Results, results, results. We frequently hear that we should focus on results.
More often than not, focusing on results is a waste of time. Because it is looking in the rear view mirror, rather than the windshield.
Someone asked me today what I thought of Janet Yellen as head of the Federal Reserve. I found this hard to answer. Even though Chairperson Yellen has been in the job since February, her job as lead policy setter has almost no short term ramifications. It takes quarters – not months – to see the results of those policy decisions. Even after a year in office, it is very difficult to render an opinion on her performance as Fed leader. The fantastic 5% growth in the U.S. economy last quarter has much more to do with what happened before she took office – in fact years of policy setting before she took office – than what has happened since she became the top Fed governor.
We often forget what the word “results” means. It is the outcome of previous decisions. Results tell us something about decisions that happened in the past. Sometimes, far into the past. We all can remember companies where looking backward all looked well, right up until the company fell off a cliff. Circuit City. Brachs Candy. Sun Microsystems.
Further, “results” are impacted dramatically by things outside the control of management, such as:
- Changes in interest rates (or no changes when they remain low)
- Changes in oil prices (which have been dramatically lower the last 6 months)
- Changes in investor expectations and the overall stock market (which has been on a record-setting bull run)
- Inflation expectations (which remain at historical lows)
- Expectations about labor rates (which remain low, despite trends toward higher minimum wages)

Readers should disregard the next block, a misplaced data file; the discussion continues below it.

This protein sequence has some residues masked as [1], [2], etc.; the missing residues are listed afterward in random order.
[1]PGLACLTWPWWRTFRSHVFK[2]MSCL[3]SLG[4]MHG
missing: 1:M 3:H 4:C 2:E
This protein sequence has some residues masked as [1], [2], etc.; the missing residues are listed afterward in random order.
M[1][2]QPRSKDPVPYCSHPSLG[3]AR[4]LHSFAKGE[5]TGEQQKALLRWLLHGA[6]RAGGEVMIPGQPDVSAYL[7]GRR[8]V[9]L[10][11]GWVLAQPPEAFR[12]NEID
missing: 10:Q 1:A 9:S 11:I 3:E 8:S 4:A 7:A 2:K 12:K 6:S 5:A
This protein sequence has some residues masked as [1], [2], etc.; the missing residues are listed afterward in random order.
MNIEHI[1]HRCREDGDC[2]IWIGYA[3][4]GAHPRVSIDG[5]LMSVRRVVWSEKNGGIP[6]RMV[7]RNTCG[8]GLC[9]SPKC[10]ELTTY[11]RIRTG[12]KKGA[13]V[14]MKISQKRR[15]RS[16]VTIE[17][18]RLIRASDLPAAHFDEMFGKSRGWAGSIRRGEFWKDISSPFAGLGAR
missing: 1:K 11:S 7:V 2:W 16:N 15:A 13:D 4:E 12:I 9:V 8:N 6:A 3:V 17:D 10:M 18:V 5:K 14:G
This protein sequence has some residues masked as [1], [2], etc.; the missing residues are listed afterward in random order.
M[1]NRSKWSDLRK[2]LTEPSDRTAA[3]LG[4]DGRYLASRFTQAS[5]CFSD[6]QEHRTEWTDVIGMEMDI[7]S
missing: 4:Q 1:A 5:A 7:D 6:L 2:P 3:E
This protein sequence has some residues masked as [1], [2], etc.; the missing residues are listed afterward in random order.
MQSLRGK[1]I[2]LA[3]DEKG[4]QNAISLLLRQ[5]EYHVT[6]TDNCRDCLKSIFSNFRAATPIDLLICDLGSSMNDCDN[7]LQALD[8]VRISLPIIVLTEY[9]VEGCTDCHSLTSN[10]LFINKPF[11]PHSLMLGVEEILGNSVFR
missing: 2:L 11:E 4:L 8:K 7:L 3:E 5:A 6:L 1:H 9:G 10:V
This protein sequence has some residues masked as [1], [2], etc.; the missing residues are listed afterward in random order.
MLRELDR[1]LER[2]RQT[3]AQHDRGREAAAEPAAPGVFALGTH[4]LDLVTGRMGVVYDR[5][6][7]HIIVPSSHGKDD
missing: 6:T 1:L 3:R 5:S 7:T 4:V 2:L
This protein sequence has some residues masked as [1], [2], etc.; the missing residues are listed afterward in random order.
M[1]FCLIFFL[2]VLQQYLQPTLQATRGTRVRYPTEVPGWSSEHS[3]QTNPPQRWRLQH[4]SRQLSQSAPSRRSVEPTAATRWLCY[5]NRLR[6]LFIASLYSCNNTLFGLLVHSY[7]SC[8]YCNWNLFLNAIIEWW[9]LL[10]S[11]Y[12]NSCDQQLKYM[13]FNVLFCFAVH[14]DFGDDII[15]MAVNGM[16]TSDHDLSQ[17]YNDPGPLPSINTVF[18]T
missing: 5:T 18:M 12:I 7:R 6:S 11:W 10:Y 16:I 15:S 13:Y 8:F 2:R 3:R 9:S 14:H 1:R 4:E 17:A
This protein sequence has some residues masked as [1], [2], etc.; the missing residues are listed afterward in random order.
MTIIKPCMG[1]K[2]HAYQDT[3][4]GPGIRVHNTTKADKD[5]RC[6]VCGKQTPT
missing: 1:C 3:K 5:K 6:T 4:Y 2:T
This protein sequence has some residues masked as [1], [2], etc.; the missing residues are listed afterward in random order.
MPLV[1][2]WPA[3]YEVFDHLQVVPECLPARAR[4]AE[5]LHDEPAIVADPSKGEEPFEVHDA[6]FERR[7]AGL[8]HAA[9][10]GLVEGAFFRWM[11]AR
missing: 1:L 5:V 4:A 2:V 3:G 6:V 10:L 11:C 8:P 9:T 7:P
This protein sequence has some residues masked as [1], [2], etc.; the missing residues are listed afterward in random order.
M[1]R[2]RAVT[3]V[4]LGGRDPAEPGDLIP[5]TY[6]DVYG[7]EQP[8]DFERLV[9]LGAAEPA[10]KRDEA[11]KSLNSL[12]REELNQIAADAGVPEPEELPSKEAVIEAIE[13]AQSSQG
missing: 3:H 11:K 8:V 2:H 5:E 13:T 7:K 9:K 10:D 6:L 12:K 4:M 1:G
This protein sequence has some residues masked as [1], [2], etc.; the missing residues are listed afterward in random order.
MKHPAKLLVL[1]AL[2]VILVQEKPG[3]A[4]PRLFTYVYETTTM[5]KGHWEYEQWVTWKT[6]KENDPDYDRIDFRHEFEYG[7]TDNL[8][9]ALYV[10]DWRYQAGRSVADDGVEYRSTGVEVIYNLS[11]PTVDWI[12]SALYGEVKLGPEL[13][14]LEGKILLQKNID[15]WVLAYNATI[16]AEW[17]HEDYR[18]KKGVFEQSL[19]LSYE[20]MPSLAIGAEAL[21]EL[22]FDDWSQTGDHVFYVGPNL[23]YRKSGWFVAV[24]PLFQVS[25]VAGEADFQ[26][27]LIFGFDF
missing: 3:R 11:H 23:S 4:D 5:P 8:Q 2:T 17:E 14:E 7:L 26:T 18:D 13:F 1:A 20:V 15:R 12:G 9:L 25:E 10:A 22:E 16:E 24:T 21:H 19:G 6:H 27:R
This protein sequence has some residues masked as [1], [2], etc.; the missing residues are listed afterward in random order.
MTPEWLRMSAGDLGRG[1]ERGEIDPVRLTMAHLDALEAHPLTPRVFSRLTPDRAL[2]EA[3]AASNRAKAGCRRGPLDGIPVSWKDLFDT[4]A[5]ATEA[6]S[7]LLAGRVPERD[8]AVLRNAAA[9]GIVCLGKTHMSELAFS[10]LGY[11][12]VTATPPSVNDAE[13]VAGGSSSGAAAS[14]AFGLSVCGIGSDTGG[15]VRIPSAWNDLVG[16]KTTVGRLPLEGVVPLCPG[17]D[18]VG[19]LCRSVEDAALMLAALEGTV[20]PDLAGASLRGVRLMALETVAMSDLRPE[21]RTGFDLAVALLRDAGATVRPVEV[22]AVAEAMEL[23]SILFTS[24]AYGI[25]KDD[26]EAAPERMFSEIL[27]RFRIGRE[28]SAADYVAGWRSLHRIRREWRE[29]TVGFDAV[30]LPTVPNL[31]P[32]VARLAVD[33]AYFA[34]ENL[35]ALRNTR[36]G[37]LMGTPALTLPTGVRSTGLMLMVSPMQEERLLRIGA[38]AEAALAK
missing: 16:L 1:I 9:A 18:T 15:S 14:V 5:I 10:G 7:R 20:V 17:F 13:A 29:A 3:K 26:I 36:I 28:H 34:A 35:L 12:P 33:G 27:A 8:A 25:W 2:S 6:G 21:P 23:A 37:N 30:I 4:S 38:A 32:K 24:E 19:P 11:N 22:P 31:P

- Technology advances (including rapid mobile growth in apps, beacons, payments, etc.)
We too often forget that last quarter’s (or even last year’s) results are due to decisions made months before. Gloating, or apologizing, about those results has little meaning. Results, no matter how recent, are meaningless when looking forward. Decisions made long ago caused those results. “Results” are actually unimportant when investing for the future.
What really matters are the decisions being made today which can cause future results to be wildly different – better or worse. What we need to focus upon are these current decisions and their ability to create future results:
- What are the goals being set for next year – or better yet for 2020?
- What are the trends upon which goals are being set? How are future goals aligned to major trends?
- What are the future expected scenarios, and how are goals being set to align with those scenarios?
- Who will be the likely future competitors, and how are goals being set make sure we the organization is prepared to compete with the right companies?
Far too often management will say “we just had great results. We plan to continue executing on our plans, and investors should expect similar future results.” But that makes no sense. The world is a fast changing place. Past results are absolutely not any indicator of future performance.
For 2015, and beyond, investors (and employees, suppliers and communities sponsoring companies) should resolve to hold management far more accountable for its future goals, and the process used to set those goals. Amazon.com maintains a valuation far higher than its historical indicates it should primarily because it is excellent at communicating key trends it watches, future scenarios it expects and how the company plans to compete as it creates those future scenarios.
In the 1981 Burt Reynolds’ movie “Cannonball Run” a character begins a trans-country auto race by ripping the rear view mirror from his car and throwing it out the window. “What’s behind me is not important” he proudly states. This should be the 2015 resolution of investors, and all leaders. Past results are not important. What matters are plans for the future, and future goals. Only by focusing on those can we succeed in creating growth and better results in the future.
(Adam Hartung is the managing director at Spark Partners. He blogs here.)
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